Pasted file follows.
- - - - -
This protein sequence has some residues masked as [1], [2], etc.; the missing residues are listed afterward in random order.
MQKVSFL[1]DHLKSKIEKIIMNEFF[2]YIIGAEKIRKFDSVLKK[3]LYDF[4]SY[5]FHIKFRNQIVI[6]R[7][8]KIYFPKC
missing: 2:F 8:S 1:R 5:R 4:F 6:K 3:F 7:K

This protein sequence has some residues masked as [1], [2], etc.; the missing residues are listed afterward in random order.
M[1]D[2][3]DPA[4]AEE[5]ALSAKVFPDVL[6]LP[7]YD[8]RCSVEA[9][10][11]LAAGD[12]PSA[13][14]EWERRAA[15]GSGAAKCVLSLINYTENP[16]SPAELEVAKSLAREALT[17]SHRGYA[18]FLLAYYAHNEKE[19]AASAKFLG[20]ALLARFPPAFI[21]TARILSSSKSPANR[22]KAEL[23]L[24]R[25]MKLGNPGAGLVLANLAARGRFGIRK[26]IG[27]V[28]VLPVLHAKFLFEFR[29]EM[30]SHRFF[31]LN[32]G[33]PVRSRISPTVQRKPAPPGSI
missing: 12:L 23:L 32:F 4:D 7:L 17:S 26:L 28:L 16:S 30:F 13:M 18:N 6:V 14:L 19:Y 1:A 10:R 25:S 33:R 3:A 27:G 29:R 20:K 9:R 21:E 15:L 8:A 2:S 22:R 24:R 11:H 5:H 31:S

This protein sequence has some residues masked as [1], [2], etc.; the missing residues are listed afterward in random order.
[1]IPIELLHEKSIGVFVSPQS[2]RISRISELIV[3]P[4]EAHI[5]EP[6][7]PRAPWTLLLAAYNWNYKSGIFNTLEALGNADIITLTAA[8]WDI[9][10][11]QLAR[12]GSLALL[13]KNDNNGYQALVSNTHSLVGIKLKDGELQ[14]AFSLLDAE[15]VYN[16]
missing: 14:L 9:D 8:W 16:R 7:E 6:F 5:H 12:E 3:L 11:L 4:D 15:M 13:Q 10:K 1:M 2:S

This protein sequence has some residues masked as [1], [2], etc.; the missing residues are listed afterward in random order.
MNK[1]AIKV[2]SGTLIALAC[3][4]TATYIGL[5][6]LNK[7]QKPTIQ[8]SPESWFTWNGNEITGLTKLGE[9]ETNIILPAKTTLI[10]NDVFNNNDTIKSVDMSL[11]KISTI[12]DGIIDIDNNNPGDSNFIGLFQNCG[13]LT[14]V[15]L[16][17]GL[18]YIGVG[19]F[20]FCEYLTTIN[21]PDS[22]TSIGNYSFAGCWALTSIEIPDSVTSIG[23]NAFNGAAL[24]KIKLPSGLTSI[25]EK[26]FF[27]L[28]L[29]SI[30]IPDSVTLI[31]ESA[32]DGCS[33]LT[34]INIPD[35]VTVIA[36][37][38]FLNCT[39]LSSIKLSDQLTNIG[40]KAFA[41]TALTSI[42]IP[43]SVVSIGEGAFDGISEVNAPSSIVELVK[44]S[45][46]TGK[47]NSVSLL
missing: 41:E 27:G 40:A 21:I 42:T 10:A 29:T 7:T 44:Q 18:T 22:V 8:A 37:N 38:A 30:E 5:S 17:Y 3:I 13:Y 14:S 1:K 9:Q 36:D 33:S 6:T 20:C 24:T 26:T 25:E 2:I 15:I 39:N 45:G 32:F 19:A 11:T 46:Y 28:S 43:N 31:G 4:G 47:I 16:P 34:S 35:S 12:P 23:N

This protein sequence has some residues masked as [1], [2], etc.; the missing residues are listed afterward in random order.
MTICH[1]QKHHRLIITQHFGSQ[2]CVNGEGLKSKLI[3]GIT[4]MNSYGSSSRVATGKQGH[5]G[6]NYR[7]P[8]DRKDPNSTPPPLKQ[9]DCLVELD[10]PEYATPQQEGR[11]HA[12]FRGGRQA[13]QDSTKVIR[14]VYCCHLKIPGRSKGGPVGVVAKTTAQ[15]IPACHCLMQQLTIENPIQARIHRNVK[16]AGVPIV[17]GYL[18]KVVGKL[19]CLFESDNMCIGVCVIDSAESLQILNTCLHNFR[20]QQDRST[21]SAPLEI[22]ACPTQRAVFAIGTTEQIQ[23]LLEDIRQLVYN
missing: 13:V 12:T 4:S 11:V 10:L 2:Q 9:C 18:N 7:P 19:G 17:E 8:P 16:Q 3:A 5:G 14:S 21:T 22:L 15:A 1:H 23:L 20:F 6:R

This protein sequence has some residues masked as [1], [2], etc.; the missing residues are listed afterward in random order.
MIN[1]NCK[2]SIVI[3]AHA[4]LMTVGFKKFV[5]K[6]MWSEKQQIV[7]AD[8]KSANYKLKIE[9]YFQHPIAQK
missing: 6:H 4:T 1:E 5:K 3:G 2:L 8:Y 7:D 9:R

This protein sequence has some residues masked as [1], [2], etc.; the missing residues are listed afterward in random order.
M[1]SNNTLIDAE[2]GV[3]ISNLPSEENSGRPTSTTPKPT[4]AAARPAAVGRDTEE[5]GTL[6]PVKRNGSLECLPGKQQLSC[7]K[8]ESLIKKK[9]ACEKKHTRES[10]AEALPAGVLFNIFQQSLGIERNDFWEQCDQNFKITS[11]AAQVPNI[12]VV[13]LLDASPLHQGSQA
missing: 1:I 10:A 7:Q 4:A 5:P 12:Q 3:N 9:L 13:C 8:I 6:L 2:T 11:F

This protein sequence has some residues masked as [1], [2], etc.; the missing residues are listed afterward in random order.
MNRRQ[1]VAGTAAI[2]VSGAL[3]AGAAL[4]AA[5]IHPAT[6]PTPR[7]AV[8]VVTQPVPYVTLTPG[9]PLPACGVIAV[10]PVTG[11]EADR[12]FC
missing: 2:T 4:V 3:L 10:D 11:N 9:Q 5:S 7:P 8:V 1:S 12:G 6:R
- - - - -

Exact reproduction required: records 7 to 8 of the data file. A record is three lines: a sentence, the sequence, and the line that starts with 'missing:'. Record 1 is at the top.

This protein sequence has some residues masked as [1], [2], etc.; the missing residues are listed afterward in random order.
M[1]SNNTLIDAE[2]GV[3]ISNLPSEENSGRPTSTTPKPT[4]AAARPAAVGRDTEE[5]GTL[6]PVKRNGSLECLPGKQQLSC[7]K[8]ESLIKKK[9]ACEKKHTRES[10]AEALPAGVLFNIFQQSLGIERNDFWEQCDQNFKITS[11]AAQVPNI[12]VV[13]LLDASPLHQGSQA
missing: 1:I 10:A 7:Q 4:A 5:P 12:Q 3:N 9:L 13:C 8:I 6:L 2:T 11:F

This protein sequence has some residues masked as [1], [2], etc.; the missing residues are listed afterward in random order.
MNRRQ[1]VAGTAAI[2]VSGAL[3]AGAAL[4]AA[5]IHPAT[6]PTPR[7]AV[8]VVTQPVPYVTLTPG[9]PLPACGVIAV[10]PVTG[11]EADR[12]FC
missing: 2:T 4:V 3:L 10:D 11:N 9:Q 5:S 7:P 8:V 1:S 12:G 6:R